Forums

Writing a simple assembler

Started by Alex March 6, 2006
Alex wrote:

> I just want to clarify few things - do I really need two passes (omit > preprocessor for) in case I don't have conditional branches and jumps.
The only reason I have two passes is to resolve forward branches/jumps. If you don't have those, you can use one pass. In my case, implementing two passes is nothing more than putting a 'foreach $pass (1..2)' loop around the main loop. I first read the entire source file in a array of lines, and dump generated code in an array of instructions. The first and second pass are identical, but during the first pass, unknown symbols will generate bad code. This gets fixed automatically on the second pass. After the 2nd pass, the array of generated code is written to the output file.
Thank you for your comment, you gave me a lot of food for thought.
I think that in any case the main problem is to write an efficient hash  
function.

To make my life easier I was initially thinking about writing my asm in a  
scripting language,
since it make string processing rather simple. For now that would work (in  
the other case in will be necessary to
describe the syntax via BNF).
Can you explain why it is so necessary for you to use hash table in step 2  
(apart from speed gain).
Alex

On Tue, 07 Mar 2006 03:30:00 -0000, Isaac Bosompem <x86asm@gmail.com>  
wrote:

> > Alex wrote: >> Hi, >> >> (since asm conf. is dead, i post it here, maybe someone can help) >> >> In my current project , i have to create i simple assembler for an 8-bit >> processor. >> Since i am a novice at language writing, I would like to ask if somebody >> can direct to some articles >> on this topic, or where to start looking at. >> Thank for help. >> >> >> -- >> Alex > > OK here is my general idea: > > What I have decided to do was to split the assembler into classes. I > figured this would be a good time to do something useful and advance my > C++ knowledge and methodologies. > > 1. Preprocessor > Basically takes equates and macros and replaces them with their > equivalent. This alone will require a pass across the entire file. > > > 1. File Tokenizer > Once the preprocessor has finished, the assembly will start to take > place. This respective class will take the file and divide it into > tokens (with selected delimiters). Its sole purpose is to maintain the > position in the file, memory associated with it etc. > > 2. Global Hash Table > > This portion was added to make my life easier. I decided that instead > of parsing the data through text, which will make my job a living hell, > I decided to use a global hash table to keep track of strings. This way > I can just do a table lookup of the hashed token, look up type flags > and determine what to do from there (assemble an opcode, report error, > incompatible types, etc.) > > 3. Opcode hash list > > This portion really is the portion of the program which contains hash > values for each of the opcode words (minus size suffixes), of course > everything will be put in uppercase before its hash value is taken. > > 4. Opcode assembler. > > Takes an opcode from the hash list, parses parameters and assembles the > respective opcode, based on the size of the variable (if operated), the > register operands, etc. > > This is my general idea, of course I havent started to code it yet as I > am still planning it. > > I do need an efficient hashing function, with a low probability of > collisions (ideally). I will need to code to handle collisions. > > Anyways I am open to new ideas hopefully you have some of your own to > add. > > -Isaac > > -------------------------------------------------------------------------------------------------------------- > I am an EE student looking for summer employment in Toronto, Canada > area > If you have any openings please contact me at isaacb[AT]rogers[DOT]com. >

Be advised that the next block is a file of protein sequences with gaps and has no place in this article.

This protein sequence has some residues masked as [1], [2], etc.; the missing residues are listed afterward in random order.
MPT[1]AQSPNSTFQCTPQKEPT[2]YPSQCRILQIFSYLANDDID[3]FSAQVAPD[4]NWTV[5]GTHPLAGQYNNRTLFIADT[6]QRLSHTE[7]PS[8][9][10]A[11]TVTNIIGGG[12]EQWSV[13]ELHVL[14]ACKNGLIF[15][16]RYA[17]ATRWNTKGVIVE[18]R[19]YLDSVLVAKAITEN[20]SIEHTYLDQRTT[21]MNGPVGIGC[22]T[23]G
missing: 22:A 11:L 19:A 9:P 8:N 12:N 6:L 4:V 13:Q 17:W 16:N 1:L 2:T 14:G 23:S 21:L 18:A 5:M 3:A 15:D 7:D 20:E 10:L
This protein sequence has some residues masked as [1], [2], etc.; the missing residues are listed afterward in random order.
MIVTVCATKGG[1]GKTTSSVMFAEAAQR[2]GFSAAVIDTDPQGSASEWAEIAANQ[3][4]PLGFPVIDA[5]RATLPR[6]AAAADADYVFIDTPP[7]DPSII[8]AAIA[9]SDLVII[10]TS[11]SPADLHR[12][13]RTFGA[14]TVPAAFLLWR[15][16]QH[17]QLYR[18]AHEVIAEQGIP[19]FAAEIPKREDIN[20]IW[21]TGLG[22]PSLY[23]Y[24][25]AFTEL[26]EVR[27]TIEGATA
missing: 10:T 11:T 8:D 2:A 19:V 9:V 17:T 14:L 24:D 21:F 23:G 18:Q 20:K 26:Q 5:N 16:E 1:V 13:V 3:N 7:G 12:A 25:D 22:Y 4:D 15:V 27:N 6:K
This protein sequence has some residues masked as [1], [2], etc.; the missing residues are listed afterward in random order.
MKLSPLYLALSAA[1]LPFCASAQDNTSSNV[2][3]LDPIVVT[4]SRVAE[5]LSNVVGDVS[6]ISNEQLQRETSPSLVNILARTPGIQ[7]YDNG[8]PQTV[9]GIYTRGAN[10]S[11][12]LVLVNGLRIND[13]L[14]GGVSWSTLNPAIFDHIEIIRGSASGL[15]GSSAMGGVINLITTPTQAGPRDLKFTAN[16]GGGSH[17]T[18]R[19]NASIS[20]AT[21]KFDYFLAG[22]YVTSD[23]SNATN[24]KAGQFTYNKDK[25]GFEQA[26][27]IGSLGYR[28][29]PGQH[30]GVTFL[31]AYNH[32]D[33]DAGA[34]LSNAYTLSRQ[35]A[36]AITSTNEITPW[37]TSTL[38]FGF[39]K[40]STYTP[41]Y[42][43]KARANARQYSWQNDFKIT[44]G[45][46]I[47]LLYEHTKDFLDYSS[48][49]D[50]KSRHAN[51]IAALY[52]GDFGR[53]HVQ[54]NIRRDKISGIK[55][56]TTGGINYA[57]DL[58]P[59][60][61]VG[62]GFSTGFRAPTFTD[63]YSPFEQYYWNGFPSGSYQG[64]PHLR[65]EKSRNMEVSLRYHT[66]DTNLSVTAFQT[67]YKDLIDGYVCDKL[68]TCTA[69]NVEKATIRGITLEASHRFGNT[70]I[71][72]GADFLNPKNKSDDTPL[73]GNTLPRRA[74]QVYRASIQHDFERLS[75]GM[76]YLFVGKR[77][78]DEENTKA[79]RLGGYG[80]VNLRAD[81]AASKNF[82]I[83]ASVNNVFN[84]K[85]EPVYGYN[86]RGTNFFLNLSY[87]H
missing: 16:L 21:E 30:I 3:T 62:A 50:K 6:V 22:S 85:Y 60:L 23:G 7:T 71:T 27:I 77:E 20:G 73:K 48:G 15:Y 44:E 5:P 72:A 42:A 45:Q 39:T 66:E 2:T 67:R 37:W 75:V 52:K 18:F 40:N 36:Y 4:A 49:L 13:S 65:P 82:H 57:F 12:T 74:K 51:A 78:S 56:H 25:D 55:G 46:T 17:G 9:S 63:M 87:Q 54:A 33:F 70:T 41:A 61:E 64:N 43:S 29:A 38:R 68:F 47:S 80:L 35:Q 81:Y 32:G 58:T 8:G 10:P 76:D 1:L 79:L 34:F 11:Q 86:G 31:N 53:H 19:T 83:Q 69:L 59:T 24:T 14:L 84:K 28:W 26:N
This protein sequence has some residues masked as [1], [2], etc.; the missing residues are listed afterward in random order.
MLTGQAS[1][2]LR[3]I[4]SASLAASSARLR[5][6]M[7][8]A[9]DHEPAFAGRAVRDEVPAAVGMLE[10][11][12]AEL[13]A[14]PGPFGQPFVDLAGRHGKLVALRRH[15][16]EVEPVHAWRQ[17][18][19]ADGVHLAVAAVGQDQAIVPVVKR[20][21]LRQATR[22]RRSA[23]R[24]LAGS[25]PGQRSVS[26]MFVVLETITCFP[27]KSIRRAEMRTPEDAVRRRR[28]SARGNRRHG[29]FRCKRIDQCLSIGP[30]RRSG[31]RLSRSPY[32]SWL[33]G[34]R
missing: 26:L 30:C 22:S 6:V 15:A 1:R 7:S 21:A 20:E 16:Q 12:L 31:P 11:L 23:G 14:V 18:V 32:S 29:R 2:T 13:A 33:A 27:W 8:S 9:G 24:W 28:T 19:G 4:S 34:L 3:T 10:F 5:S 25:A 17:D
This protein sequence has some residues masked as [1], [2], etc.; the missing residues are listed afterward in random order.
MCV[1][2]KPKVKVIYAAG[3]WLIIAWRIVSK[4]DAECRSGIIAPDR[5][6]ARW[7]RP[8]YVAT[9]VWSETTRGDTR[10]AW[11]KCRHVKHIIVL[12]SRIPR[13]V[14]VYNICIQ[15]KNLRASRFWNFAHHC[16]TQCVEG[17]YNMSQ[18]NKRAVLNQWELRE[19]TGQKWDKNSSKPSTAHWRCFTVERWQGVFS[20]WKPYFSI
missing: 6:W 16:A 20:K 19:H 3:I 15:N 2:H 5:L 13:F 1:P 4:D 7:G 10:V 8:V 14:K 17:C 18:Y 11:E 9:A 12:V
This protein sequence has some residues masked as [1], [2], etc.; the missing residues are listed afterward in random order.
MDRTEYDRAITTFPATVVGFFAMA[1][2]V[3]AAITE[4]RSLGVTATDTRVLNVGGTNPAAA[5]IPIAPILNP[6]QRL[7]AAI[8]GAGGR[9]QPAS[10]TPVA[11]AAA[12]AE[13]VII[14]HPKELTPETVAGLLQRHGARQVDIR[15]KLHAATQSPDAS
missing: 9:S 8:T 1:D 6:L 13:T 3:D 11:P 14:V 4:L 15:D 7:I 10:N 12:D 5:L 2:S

-- Alex
OK, thanks.

By way how the translation of  mnemonic to opcode through a hash works when
i have variation on instruction parameters. Is it interpreted just as a